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Harold Closter, Priscilla Grew

Harold Closter, director of Smithsonian Affiliations, and Priscilla Grew, professor and director, University of Nebraska State Museum, in front of the “Titanoboa: Monster Snake” exhibit on display through Sept. 7 in Elephant Hall.

Harold Closter, director of Smithsonian Affiliations, presented a Certificate of Affiliation to Priscilla Grew, professor and director, University of Nebraska State Museum on Feb. 22. The museum joins 184 museums, educational and cultural organizations as an affiliate, bringing with it experience, resources and research opportunities.

Helping celebrate this affiliation is the Smithsonian’s traveling exhibit featuring “Titanoboa: Monster Snake,” which will be on display in the museum’s Elephant Hall through Sept. 7. Following is an interview with Grew and Closter shortly before the certificate presentation.

Keller: How did this collaboration begin?

Grew: Actually, this collaboration with the Smithsonian is long-standing. It began with a research collection of scarab beetles from the Smithsonian on loan to our Entomology Department, which has world specialists in that area. That collaboration is over 10 years old. This opportunity came last spring with our vice-chancellor for research joining the affiliates program.

Keller: I understand the university had someone working in Florida with the Smithsonian.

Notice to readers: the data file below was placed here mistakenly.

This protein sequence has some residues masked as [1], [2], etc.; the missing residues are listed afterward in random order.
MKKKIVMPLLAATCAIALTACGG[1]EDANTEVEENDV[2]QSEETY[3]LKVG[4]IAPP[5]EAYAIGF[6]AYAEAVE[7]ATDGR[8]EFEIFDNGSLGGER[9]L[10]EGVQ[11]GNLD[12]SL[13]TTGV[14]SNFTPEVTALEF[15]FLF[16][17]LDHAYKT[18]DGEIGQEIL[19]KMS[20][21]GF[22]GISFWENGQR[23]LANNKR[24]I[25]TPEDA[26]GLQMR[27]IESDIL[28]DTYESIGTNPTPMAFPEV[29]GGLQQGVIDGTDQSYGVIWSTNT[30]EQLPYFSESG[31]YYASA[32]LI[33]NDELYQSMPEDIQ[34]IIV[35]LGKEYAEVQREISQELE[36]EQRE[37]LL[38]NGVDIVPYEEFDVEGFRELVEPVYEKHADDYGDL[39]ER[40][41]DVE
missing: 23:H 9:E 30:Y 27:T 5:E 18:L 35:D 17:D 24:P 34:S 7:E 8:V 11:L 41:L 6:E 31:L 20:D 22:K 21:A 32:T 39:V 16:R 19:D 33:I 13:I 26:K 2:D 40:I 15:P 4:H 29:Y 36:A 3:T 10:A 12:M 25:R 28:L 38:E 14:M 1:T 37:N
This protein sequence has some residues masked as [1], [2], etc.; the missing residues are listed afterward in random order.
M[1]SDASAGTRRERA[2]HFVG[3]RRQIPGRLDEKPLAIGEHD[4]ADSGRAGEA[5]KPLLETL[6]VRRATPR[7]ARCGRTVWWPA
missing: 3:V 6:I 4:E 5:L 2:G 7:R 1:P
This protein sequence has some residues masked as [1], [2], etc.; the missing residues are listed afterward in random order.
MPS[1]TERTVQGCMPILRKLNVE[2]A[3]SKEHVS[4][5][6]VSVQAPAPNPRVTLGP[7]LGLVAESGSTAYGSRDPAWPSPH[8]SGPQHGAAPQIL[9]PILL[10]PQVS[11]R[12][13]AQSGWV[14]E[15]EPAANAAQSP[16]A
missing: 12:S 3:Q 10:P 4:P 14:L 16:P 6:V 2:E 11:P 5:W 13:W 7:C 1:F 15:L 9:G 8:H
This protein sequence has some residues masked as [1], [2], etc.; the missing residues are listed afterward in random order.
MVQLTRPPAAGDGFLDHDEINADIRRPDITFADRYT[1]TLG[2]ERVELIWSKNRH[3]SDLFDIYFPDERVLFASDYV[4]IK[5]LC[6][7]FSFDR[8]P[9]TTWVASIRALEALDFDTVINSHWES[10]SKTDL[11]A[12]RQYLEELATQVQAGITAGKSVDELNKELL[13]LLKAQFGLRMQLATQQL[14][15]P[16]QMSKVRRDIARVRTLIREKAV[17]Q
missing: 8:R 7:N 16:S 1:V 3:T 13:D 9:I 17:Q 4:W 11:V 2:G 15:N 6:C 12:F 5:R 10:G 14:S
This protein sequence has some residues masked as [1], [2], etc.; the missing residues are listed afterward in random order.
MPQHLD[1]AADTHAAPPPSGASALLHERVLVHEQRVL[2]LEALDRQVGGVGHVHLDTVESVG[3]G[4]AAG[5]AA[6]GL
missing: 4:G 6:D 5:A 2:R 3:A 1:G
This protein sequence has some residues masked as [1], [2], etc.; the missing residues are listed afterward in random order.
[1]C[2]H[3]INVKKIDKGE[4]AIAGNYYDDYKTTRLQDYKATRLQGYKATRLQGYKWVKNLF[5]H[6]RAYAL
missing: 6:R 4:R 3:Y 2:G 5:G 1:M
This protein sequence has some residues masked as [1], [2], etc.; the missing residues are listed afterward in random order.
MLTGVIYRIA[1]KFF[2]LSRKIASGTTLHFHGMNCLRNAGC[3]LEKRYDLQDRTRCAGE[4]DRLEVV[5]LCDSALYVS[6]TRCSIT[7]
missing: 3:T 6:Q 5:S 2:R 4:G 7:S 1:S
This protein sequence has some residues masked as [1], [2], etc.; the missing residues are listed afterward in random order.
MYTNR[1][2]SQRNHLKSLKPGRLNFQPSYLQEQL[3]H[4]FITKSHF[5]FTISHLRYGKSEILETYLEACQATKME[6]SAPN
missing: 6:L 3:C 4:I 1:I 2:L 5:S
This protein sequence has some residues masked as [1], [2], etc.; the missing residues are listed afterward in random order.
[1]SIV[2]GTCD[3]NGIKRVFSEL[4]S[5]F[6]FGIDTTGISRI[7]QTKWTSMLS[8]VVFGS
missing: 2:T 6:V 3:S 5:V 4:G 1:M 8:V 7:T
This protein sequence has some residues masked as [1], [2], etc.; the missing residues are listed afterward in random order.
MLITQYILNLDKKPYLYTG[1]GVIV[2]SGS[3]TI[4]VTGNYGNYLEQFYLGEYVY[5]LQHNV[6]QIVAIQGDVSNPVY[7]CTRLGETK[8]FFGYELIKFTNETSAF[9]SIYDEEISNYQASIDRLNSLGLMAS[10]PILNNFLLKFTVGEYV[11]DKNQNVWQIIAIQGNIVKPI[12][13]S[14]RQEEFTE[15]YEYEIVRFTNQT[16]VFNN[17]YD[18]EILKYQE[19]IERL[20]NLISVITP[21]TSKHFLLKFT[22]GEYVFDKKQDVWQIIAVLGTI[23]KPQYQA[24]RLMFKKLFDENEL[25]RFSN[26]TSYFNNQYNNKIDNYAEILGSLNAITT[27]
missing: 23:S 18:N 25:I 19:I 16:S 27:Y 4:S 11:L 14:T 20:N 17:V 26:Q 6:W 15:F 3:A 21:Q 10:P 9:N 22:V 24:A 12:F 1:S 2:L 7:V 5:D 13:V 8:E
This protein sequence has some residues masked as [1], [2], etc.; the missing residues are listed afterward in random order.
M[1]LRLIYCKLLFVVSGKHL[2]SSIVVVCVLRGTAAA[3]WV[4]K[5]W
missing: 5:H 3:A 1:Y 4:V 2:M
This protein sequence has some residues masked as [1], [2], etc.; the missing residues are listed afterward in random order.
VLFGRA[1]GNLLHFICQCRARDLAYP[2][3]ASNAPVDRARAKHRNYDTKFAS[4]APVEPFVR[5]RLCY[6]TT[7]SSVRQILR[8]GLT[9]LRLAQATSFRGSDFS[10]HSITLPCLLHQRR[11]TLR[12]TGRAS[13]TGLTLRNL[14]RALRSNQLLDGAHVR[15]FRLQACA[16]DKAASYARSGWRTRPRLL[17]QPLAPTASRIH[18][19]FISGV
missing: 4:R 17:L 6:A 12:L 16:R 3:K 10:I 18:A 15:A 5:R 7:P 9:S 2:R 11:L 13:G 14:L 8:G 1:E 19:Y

Grew: Yes, and with the Titanoboa project, our curator, Jason Head, assistant professor at UNL, was one of the researchers who discovered the giant snake Titanoboa. He worked with John Block from the University of Florida, who was brought to Lincoln for the presentation by our Friends group to present the research about the Titanoboa discovery. We’re thrilled that the partnership and the affiliation can kick off with a research-based joint exhibit with the Smithsonian.

Closter: A Smithsonian researcher was also part of the team in Columbia where they discovered the Titanoboa. The Smithsonian produced a cable network television program on the Titanoboa.

Keller: Is that available to the general public?

Grew: Yes, the Smithsonian channel DVD will be available in our museum gift shop.

Closter: … and also available if you subscribe to a cable provider that offers the Smithsonian channel. We hope everyone does!

Grew: It is also going to be available on NetFlix.

Keller: How does the Smithsonian choose its affiliations?